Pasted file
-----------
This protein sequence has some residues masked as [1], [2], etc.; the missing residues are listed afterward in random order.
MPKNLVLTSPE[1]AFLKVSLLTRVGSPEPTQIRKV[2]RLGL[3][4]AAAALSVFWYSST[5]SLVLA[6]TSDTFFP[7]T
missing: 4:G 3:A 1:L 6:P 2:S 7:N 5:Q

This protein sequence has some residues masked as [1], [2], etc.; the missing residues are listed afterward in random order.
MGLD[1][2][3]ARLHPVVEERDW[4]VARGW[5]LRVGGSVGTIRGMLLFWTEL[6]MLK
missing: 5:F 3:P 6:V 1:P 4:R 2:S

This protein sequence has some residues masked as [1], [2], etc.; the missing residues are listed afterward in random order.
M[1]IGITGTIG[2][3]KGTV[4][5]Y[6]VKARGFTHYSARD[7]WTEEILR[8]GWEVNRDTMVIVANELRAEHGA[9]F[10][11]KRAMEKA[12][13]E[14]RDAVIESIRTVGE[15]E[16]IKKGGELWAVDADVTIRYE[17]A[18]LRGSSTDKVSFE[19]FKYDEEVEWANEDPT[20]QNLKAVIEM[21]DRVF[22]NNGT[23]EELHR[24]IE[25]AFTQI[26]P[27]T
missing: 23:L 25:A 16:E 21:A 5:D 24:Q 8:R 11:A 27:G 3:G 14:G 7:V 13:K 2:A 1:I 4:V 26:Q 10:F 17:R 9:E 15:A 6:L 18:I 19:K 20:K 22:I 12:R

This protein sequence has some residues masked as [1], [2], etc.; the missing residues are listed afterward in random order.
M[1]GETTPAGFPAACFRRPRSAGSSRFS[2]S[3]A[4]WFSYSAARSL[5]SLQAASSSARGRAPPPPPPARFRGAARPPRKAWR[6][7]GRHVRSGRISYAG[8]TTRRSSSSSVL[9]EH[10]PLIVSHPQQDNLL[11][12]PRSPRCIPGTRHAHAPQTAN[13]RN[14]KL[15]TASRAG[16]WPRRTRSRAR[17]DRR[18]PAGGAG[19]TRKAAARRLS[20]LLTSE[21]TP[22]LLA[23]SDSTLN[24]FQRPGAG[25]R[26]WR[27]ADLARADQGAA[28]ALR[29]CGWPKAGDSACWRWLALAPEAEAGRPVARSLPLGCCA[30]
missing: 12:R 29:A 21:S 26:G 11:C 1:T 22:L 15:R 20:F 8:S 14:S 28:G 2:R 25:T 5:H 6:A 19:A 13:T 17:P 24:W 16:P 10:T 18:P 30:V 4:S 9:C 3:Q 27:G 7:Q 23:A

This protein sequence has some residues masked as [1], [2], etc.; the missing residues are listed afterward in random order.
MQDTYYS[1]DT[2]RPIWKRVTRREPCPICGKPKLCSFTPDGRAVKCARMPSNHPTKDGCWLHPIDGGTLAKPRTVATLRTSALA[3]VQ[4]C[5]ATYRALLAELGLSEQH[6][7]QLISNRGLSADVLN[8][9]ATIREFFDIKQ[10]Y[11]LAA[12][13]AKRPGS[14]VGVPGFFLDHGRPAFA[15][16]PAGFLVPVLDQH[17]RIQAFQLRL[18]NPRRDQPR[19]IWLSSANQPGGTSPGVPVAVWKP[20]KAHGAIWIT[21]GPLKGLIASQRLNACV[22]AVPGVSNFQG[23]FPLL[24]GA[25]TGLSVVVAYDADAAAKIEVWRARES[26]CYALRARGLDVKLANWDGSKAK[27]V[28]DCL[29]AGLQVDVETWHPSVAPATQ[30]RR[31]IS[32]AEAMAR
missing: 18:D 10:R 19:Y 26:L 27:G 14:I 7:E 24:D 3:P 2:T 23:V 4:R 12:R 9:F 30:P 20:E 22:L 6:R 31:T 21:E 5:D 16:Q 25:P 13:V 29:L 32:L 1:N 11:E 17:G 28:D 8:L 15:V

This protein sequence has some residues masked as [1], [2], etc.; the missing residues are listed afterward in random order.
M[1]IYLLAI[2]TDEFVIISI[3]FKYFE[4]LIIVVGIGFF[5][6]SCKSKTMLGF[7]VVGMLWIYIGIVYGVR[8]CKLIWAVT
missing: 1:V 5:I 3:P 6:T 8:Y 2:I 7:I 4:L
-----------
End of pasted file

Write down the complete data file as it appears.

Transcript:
This protein sequence has some residues masked as [1], [2], etc.; the missing residues are listed afterward in random order.
MPKNLVLTSPE[1]AFLKVSLLTRVGSPEPTQIRKV[2]RLGL[3][4]AAAALSVFWYSST[5]SLVLA[6]TSDTFFP[7]T
missing: 4:G 3:A 1:L 6:P 2:S 7:N 5:Q

This protein sequence has some residues masked as [1], [2], etc.; the missing residues are listed afterward in random order.
MGLD[1][2][3]ARLHPVVEERDW[4]VARGW[5]LRVGGSVGTIRGMLLFWTEL[6]MLK
missing: 5:F 3:P 6:V 1:P 4:R 2:S

This protein sequence has some residues masked as [1], [2], etc.; the missing residues are listed afterward in random order.
M[1]IGITGTIG[2][3]KGTV[4][5]Y[6]VKARGFTHYSARD[7]WTEEILR[8]GWEVNRDTMVIVANELRAEHGA[9]F[10][11]KRAMEKA[12][13]E[14]RDAVIESIRTVGE[15]E[16]IKKGGELWAVDADVTIRYE[17]A[18]LRGSSTDKVSFE[19]FKYDEEVEWANEDPT[20]QNLKAVIEM[21]DRVF[22]NNGT[23]EELHR[24]IE[25]AFTQI[26]P[27]T
missing: 23:L 25:A 16:E 21:A 5:D 24:Q 8:R 11:A 27:G 3:G 14:G 7:V 13:K 2:A 1:I 4:V 26:Q 10:F 17:R 9:E 15:A 6:L 18:I 19:K 20:K 22:I 12:R

This protein sequence has some residues masked as [1], [2], etc.; the missing residues are listed afterward in random order.
M[1]GETTPAGFPAACFRRPRSAGSSRFS[2]S[3]A[4]WFSYSAARSL[5]SLQAASSSARGRAPPPPPPARFRGAARPPRKAWR[6][7]GRHVRSGRISYAG[8]TTRRSSSSSVL[9]EH[10]PLIVSHPQQDNLL[11][12]PRSPRCIPGTRHAHAPQTAN[13]RN[14]KL[15]TASRAG[16]WPRRTRSRAR[17]DRR[18]PAGGAG[19]TRKAAARRLS[20]LLTSE[21]TP[22]LLA[23]SDSTLN[24]FQRPGAG[25]R[26]WR[27]ADLARADQGAA[28]ALR[29]CGWPKAGDSACWRWLALAPEAEAGRPVARSLPLGCCA[30]
missing: 12:R 29:A 21:S 26:G 11:C 1:T 22:L 15:R 20:F 8:S 14:S 28:G 2:R 25:T 5:H 6:A 19:A 13:T 17:P 24:W 16:P 10:T 18:P 30:V 4:S 9:C 3:Q 27:G 7:Q 23:A

This protein sequence has some residues masked as [1], [2], etc.; the missing residues are listed afterward in random order.
MQDTYYS[1]DT[2]RPIWKRVTRREPCPICGKPKLCSFTPDGRAVKCARMPSNHPTKDGCWLHPIDGGTLAKPRTVATLRTSALA[3]VQ[4]C[5]ATYRALLAELGLSEQH[6][7]QLISNRGLSADVLN[8][9]ATIREFFDIKQ[10]Y[11]LAA[12][13]AKRPGS[14]VGVPGFFLDHGRPAFA[15][16]PAGFLVPVLDQH[17]RIQAFQLRL[18]NPRRDQPR[19]IWLSSANQPGGTSPGVPVAVWKP[20]KAHGAIWIT[21]GPLKGLIASQRLNACV[22]AVPGVSNFQG[23]FPLL[24]GA[25]TGLSVVVAYDADAAAKIEVWRARES[26]CYALRARGLDVKLANWDGSKAK[27]V[28]DCL[29]AGLQVDVETWHPSVAPATQ[30]RR[31]IS[32]AEAMAR
missing: 18:D 10:R 19:Y 26:L 27:G 14:I 7:E 24:D 3:P 2:T 23:V 4:R 12:R 9:F 30:P 20:E 22:L 6:R 31:T 21:E 5:D 16:Q 25:P 13:V 29:L 32:L 1:N 11:E 17:G 28:D 8:L 15:V

This protein sequence has some residues masked as [1], [2], etc.; the missing residues are listed afterward in random order.
M[1]IYLLAI[2]TDEFVIISI[3]FKYFE[4]LIIVVGIGFF[5][6]SCKSKTMLGF[7]VVGMLWIYIGIVYGVR[8]CKLIWAVT
missing: 1:V 5:I 3:P 6:T 8:Y 2:I 7:I 4:L